Americans have submitted to increasingly frantic, contradictory food fads in pursuit of a healthy diet. From banishing carbs, to factory-made dietetic meals (vacuum-sealed in plastic), and synthetic fat substitute (notorious for inducing diarrhea), dieters have tried it all. In this country of wild excess, the meals are super-sized, but still oddly unsatisfying. At first glance, it might seem counter-intuitive that the capacity to savor, and thus to feel deeply indulged, could be restored by monastic Zen food ways—conventionally perceived as the epitome of the austere. Buddhist precept prohibits the killing of things “that flee when chased,” and Japanese temple cuisine is resolutely vegetarian. Yet this book reveals shojin ryori, or Japanese temple food, to be an act of celebration, rather than renunciation.
The author recounts how mealtimes have traditionally offered monks the “only moments of relief” during long days of rigorous training. The wife of a Kamakura Buddhist monk and tenzo, or temple cook, Fuji is an expert on the ancient secrets of temple food. For many years on Japanese television and in her cookbooks, she has rendered its pleasures and preparation methods accessible to the public outside the monastery walls.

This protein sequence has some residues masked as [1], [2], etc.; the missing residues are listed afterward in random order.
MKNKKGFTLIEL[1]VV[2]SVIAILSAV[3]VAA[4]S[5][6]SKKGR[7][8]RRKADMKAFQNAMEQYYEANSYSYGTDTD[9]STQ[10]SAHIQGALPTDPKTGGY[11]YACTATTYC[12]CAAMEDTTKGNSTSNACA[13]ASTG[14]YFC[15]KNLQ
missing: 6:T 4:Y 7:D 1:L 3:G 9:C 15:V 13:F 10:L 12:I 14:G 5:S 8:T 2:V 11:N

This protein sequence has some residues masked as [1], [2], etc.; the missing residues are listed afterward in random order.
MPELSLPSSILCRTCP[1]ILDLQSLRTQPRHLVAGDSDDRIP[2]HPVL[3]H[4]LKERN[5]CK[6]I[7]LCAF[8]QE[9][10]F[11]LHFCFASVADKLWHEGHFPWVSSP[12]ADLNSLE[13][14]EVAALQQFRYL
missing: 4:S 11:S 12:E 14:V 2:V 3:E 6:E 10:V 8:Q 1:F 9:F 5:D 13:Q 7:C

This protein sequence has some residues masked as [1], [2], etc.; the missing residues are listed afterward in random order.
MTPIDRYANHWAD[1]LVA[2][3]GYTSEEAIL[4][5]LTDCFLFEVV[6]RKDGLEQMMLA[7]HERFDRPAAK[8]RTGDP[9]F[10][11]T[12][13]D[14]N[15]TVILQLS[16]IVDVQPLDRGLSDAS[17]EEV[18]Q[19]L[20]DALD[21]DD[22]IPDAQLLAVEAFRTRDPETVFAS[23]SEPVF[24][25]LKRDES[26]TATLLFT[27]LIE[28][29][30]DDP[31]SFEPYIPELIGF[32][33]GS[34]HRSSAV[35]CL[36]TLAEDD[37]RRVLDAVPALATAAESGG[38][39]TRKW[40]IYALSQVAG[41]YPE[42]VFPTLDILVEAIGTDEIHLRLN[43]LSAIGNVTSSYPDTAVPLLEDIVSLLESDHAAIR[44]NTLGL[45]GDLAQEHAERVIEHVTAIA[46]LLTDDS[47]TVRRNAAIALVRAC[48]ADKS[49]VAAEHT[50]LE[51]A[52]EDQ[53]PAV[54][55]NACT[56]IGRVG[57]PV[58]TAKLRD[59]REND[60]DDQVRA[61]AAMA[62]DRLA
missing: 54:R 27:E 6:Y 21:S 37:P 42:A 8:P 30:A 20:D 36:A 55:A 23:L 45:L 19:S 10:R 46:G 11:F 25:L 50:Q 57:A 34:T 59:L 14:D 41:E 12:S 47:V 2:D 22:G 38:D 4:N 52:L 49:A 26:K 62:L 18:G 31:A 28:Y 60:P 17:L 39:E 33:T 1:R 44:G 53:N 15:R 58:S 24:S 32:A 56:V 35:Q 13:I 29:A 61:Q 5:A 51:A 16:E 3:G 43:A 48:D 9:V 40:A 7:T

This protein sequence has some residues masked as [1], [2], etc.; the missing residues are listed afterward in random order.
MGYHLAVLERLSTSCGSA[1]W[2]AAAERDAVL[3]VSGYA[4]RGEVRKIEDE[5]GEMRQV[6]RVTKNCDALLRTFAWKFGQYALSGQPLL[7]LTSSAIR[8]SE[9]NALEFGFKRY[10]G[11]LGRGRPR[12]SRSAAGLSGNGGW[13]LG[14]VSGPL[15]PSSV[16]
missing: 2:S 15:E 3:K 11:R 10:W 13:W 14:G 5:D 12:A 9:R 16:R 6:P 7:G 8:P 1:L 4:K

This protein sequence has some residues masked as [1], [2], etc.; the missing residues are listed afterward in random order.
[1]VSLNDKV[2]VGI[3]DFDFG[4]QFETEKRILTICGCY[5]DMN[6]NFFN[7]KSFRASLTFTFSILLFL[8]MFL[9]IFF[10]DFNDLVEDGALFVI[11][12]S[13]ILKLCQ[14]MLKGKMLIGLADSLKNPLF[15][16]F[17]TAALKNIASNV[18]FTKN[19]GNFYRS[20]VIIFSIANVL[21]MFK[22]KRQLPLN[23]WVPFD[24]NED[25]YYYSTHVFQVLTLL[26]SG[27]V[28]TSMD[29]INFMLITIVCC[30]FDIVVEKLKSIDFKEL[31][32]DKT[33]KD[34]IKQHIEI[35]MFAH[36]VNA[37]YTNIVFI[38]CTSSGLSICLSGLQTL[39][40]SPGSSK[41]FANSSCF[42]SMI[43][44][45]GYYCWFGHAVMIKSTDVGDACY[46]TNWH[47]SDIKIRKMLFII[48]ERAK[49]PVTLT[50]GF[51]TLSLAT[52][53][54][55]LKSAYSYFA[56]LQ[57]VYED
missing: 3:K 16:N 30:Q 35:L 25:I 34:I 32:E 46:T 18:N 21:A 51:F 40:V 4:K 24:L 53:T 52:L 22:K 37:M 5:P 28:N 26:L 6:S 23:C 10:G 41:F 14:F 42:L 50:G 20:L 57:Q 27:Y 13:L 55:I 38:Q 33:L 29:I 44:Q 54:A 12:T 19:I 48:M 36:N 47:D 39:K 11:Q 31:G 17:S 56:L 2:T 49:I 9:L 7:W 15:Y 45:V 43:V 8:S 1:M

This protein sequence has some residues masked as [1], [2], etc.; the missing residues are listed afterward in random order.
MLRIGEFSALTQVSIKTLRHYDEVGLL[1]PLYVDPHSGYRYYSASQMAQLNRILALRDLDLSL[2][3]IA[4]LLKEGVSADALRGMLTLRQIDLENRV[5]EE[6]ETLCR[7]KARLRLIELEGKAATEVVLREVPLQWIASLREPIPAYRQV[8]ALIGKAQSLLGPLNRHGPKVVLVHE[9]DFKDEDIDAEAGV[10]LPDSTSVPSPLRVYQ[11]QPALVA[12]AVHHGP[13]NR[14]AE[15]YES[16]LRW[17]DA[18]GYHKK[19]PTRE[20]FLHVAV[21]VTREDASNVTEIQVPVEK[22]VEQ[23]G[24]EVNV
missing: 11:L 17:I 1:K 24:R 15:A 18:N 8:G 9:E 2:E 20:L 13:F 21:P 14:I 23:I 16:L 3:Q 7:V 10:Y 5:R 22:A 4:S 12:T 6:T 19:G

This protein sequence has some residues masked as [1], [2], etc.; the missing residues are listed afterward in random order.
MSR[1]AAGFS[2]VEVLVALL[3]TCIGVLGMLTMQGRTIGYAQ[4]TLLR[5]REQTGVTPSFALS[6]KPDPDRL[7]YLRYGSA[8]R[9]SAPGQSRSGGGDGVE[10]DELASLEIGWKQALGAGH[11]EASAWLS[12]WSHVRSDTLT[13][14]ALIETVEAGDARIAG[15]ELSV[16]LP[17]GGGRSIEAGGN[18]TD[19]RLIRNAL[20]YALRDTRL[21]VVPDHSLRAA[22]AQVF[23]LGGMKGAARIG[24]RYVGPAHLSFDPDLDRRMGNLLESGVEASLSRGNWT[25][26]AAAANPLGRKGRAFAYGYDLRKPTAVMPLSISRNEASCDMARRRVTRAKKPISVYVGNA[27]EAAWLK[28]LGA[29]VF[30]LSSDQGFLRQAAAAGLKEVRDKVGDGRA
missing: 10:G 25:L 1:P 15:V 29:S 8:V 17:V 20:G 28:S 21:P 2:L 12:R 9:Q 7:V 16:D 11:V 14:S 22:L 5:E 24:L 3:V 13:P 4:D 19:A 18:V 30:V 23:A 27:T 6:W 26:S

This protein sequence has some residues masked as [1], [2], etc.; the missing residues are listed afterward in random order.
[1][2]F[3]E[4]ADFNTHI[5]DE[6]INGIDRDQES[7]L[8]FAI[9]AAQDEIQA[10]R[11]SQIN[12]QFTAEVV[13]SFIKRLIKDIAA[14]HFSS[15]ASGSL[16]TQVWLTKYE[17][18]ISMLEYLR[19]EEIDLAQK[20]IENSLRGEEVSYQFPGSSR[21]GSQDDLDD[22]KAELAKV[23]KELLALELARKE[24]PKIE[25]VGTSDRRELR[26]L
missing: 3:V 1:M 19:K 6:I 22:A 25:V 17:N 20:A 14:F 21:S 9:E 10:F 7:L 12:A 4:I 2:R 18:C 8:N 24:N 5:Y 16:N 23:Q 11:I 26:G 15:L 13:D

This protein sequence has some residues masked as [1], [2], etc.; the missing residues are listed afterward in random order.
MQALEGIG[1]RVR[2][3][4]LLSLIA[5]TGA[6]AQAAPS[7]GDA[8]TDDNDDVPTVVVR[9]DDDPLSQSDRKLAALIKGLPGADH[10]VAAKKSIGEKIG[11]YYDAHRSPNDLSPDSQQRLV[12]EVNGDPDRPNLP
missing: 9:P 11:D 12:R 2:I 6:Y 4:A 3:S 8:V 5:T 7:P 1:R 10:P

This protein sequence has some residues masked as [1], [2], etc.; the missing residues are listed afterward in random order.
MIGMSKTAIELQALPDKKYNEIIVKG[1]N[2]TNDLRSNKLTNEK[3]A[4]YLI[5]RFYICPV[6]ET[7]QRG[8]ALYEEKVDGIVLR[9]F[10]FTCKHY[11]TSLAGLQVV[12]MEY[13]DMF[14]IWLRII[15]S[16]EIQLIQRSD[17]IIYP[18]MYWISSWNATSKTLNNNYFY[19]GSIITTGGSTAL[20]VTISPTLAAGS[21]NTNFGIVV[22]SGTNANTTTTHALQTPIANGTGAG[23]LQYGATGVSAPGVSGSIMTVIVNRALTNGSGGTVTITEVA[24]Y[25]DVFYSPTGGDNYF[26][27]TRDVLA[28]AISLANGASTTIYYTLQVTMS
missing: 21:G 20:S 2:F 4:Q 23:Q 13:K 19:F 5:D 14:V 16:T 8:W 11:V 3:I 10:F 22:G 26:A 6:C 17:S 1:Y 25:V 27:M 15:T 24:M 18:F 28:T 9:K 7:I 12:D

Among temple cuisine’s primary tenets is that eating food in its season provides the essential nourishment at any given time of year. Summer produce from the melon family, such as tomatoes, eggplants, and cucumbers, is believed to cool the body, whereas in winter, priests turn to root vegetables for warmth and ballast. In the era of global hothouse agriculture, temple food continues to pay homage to season and place. By honoring the moment and the environment, even the simplest, everyday fare becomes a thanksgiving meal.
The average US reader might imagine that it would be daunting to serve Buddhist temple cuisine to family and friends. But The Enlightened Kitchen demystifies what could otherwise sound difficult and exotic. Essentially, Fuji is writing about old-fashioned comfort food. The basic temple meal consists of one soup and one dish, accompanied by rice. The author provides lucid, time-efficient recipes for savory, earthy fare such as fried pumpkin with peanut sauce, shiitake sushi, eggplant in sesame sauce, and ginger rice. Fans of Japanese cuisine will appreciate her recipe for veggies with red miso dip, a staple of Japanese izakaya, or pubs—and one of the most healthful and delicious snacks in existence.
In the West, vegetarian fare has too often been limited to the ubiquitous nut loaf and badly abused tofu. Buddhist temple cooks, on the other hand, have taken thousands of years to develop a highly refined vegetarian cuisine—infinite in its variety, textures, and flavors. The Enlightened Kitchen passes the ultimate litmus test: non-vegetarians won’t go hungry here. Temple cuisine is beautifully presented in this volume’s photographs, with the vibrant hues of vegetables against dark pottery—like a miniature Zen landscape on a plate. On every level, this book serves up a feast.
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